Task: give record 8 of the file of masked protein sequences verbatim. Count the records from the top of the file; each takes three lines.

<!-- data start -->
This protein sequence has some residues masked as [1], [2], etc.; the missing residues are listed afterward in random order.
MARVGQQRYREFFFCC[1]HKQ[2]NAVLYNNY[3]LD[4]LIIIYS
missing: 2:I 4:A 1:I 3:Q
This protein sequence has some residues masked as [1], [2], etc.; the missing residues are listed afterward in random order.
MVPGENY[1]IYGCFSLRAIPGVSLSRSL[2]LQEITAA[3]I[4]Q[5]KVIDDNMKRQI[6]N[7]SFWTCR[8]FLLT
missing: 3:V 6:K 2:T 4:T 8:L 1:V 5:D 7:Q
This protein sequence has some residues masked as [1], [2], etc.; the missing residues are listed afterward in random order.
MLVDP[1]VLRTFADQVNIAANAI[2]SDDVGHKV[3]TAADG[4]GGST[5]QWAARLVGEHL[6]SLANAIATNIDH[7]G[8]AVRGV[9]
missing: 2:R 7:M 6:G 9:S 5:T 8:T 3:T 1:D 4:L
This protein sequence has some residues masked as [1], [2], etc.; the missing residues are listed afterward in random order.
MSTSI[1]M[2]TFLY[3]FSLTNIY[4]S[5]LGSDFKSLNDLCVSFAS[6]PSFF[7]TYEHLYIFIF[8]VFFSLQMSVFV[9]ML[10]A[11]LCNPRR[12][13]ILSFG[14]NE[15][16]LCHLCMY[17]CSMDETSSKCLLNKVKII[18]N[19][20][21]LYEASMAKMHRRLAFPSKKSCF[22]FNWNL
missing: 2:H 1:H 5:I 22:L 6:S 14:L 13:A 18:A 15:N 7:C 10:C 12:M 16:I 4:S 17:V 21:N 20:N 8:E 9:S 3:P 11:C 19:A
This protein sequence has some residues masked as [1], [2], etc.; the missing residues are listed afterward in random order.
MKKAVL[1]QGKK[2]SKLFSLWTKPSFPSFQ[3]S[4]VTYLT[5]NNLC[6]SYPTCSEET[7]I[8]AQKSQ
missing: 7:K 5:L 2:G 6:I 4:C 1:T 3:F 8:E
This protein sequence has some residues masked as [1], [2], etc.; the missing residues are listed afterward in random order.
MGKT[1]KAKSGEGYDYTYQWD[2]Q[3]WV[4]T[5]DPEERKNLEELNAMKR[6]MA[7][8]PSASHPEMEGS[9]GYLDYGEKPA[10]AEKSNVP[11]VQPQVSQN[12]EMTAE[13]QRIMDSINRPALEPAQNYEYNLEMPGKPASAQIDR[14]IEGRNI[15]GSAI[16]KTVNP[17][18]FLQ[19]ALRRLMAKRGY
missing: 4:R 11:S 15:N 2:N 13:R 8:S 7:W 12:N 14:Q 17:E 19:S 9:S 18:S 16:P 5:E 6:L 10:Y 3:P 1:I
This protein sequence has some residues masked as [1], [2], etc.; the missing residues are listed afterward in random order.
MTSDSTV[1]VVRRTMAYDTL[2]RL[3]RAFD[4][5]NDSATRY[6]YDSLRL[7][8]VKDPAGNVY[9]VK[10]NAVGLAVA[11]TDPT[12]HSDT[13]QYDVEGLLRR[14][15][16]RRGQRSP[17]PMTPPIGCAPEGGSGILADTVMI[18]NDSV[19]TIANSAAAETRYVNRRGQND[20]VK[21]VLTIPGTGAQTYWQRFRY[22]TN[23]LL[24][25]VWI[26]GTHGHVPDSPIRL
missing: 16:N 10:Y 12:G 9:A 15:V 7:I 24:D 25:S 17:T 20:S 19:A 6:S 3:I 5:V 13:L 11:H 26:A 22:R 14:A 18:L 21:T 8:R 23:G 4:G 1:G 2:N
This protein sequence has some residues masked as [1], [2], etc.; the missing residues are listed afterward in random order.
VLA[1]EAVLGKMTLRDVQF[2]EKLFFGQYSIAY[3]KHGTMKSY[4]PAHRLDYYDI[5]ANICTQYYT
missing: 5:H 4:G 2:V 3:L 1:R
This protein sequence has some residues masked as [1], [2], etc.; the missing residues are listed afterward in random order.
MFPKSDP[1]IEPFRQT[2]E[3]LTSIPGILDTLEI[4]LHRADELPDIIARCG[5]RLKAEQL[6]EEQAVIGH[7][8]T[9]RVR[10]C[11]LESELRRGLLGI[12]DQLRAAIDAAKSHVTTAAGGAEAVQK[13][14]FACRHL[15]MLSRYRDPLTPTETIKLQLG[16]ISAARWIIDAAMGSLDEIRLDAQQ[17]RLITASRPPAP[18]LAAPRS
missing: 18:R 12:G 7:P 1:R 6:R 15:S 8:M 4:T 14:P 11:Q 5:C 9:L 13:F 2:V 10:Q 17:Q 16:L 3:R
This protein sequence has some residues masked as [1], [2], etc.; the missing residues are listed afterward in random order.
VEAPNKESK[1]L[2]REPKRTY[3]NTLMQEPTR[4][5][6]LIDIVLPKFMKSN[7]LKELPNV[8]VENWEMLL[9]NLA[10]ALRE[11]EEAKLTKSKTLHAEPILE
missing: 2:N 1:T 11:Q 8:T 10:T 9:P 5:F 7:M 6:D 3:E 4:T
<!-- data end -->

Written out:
This protein sequence has some residues masked as [1], [2], etc.; the missing residues are listed afterward in random order.
VLA[1]EAVLGKMTLRDVQF[2]EKLFFGQYSIAY[3]KHGTMKSY[4]PAHRLDYYDI[5]ANICTQYYT
missing: 5:H 4:G 2:V 3:L 1:R